Evanston small businesses collaborate in wake of closings

Sammy Caiola, Reporter

With the holidays approaching, the spotlight has shifted to Evanston’s newest small businesses, which will either sail smoothly into the new year or sink like other shops before them. In an effort to survive, some business owners are collaborating with one another to increase revenue and expand their customer bases.

January 2012 brought the closure of several Evanston small businesses, including Tiny Dog Cupcake, 616 Davis St., and Merle’s BBQ, 1727 Benson Ave. However, the same month also ushered in the opening of Pret A Manger, 1701 Sherman Ave., and Soulwich, 1634 Orrington Ave.

Now, the open-close trend may be repeating itself with the impending closure of Ten27 Cycles (formerly Turin Bicycle), 1027 Davis St., which has been in Evanston for more than 40 years. Owner Chris Mailing said the poor economy, in conjunction with a problematic name change, made closure necessary.

“It was going to end up in some kind of a lawsuit, and I don’t have the money given my current economic environment,” he said of the attempted name change. “The better solution was just to close up shop and be done with it. It’s a difficult decision, but it’s the right way to wrap things up.”

A new bike shop called Wheel & Sprocket will soon replace Ten27 Cycles.

There are also several new restaurants, including JT’s Bar and Grill, 1639 Orrington Ave., and Found Kitchen, 1631 Chicago Ave.

In a community as locally focused as Evanston, new businesses can turn to both city officials and neighboring businesses for early troubleshooting.

In March 2009, Bloomberg Businessweek magazine named Evanston the best city in Illinois for startups. Now, small businesses work together to mutually benefit the area, said Steve Griffin, the city’s director of community and economic development.

“I’ve been very impressed since I’ve been here, seeing how they meet as a group and in individual groups and work on common issues and problems,” Griffin said. “It’s not like what you’d think might happen — they’re not pitted against each other. They’re collaborating.”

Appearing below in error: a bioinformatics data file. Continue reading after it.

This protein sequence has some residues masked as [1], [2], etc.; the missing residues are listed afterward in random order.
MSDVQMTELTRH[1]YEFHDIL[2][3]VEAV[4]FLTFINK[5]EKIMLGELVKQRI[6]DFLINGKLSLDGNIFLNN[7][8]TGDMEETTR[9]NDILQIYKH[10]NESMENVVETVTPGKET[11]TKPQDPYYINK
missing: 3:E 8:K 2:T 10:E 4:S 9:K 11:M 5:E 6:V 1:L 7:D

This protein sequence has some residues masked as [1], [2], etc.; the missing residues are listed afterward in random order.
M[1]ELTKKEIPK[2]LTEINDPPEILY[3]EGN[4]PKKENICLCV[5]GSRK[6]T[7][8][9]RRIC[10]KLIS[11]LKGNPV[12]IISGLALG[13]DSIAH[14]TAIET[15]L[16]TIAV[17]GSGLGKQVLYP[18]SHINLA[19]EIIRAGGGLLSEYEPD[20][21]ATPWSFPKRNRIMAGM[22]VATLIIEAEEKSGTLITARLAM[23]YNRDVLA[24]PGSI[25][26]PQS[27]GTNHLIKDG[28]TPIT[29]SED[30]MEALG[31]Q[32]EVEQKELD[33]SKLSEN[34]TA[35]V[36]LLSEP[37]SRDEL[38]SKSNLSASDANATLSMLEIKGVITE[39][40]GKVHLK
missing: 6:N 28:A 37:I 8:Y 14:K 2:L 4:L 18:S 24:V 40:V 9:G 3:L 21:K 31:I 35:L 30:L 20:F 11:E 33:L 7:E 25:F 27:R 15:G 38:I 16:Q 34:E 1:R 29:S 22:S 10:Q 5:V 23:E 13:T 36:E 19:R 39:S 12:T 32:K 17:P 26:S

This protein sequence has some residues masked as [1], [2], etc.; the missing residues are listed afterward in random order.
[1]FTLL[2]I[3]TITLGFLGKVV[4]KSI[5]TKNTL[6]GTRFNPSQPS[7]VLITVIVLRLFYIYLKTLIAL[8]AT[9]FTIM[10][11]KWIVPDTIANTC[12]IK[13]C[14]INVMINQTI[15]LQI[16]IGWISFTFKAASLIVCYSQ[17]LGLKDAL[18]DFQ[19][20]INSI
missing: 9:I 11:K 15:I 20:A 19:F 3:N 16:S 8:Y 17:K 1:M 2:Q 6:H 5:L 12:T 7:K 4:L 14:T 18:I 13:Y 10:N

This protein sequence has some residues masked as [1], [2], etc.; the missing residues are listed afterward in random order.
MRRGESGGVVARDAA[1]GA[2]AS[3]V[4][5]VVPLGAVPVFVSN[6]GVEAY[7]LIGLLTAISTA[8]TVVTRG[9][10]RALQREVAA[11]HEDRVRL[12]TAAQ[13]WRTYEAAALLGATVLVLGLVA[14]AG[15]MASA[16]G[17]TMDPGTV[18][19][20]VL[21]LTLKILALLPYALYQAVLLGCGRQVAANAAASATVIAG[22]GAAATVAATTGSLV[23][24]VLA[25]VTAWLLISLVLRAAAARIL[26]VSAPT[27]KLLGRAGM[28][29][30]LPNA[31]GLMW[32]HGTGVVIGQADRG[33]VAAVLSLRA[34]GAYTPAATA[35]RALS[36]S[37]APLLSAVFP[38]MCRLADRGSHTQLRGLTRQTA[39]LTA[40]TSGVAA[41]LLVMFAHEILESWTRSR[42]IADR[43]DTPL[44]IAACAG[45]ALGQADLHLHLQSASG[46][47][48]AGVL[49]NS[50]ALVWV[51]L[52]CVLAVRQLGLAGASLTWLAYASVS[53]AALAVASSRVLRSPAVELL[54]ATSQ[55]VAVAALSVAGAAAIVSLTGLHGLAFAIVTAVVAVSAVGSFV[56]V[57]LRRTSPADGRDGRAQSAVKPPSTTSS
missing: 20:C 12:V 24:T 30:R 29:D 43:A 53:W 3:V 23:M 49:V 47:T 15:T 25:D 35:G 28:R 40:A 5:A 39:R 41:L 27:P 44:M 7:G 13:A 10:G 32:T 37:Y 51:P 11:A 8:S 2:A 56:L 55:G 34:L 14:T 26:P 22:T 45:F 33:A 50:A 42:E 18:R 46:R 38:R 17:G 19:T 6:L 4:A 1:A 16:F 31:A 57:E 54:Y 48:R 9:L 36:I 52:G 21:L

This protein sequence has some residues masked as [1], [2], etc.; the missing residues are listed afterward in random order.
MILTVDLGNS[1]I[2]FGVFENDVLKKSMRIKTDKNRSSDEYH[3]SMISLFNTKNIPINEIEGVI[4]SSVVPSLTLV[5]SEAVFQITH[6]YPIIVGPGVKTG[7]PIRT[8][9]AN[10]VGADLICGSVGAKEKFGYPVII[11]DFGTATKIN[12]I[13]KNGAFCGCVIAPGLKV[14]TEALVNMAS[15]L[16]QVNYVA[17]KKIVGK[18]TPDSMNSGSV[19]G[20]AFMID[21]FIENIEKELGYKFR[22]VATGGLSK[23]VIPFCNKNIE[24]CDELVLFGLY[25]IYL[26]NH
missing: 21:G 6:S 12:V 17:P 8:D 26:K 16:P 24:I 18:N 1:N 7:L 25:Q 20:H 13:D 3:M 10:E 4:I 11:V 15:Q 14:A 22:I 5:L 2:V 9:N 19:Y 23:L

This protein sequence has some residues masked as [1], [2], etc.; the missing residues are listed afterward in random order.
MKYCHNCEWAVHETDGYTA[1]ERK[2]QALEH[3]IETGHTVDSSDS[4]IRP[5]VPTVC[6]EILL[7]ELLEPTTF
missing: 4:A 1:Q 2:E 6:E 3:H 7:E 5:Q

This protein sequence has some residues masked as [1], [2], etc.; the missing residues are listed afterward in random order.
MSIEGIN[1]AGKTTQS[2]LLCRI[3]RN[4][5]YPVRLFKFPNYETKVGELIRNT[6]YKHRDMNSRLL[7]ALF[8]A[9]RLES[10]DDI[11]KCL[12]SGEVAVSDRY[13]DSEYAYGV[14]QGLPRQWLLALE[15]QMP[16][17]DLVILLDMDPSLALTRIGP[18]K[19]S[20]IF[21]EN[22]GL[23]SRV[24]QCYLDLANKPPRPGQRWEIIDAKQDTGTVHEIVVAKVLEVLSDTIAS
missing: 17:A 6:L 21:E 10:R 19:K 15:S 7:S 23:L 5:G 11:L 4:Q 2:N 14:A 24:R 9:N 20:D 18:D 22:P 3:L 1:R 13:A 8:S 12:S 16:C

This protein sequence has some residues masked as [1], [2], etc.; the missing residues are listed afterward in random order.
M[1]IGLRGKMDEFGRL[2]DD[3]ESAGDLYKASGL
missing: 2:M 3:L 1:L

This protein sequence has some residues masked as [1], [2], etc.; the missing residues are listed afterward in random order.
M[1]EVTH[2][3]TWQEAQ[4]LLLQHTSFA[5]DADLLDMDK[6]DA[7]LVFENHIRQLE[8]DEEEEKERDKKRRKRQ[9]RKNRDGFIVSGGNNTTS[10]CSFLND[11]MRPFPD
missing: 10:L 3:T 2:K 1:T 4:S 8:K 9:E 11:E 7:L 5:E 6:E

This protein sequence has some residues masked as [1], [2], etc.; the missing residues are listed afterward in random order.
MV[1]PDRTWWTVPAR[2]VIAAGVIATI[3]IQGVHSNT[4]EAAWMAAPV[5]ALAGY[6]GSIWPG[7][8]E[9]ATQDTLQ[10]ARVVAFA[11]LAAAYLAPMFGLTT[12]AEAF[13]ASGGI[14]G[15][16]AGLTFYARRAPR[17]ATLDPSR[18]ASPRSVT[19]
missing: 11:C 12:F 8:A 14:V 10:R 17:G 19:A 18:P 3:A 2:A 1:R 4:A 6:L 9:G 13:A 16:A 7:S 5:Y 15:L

Collaboration comes in several forms, ranging from group meetings to online networking to joint events, Griffin said. There are eight different Evanston business associations, such as the Central Street Business Association and Downtown Evanston, that meet monthly with the city to discuss maintenance and care of their business locations, he said.

The Central Street merchants also band together to throw mutually beneficial events, such as the Central Street Holiday Open House coming up Sunday. The event, which takes place from noon to 5 p.m., allows individual stores to gain publicity by offering discounts to passers-by, said Patty Erd, co-owner of The Spice House, 1941 Central St. Erd said she has participated in many similar events during her 15 years as an Evanston small-business owner.

However, making a new business well-known in the tight-knit local scene is not always easy, Erd said. She and her husband could not afford advertising at first, so they spread their name through word of mouth and by putting their pamphlets and products in the windows of other stores.

“If you don’t have the money in the account to cover the first year’s rent, you absolutely should not do it,” Erd said. “We’ve been on a shoestring budget much of our life. … You just have to sit out the time, so people get to know you’re there.”

After becoming established, Erd said she found Evanston to be a wonderful community for a young small business.

Lynette Martin, who started Bottle and Bottega Evanston in August, said she found the Evanston Chamber of Commerce and the Downtown Evanston organization to be helpful in her launch process.

Bottle and Bottega Evanston, a mobile business that grew out of the original Chicago Bottle and Bottega launched in 2009, provides art supplies and professional artists for paint parties around the city, Lynette said. Any Evanston business can host a Bottle and Bottega party, during which a team of artists will provide a three- to four-hour paint lesson to guests while they eat, drink and socialize.

So far, Lynette said she has worked with WineStyles, Koi and Creative Coworking.

“My business is all about partnering with other small business in the community to see how we can joint-market,” she said. “All of these organizations also benefit from me throwing the parties there. I’m bringing in clients who may not otherwise know about them. … This is truly a partnership that I create with different businesses.”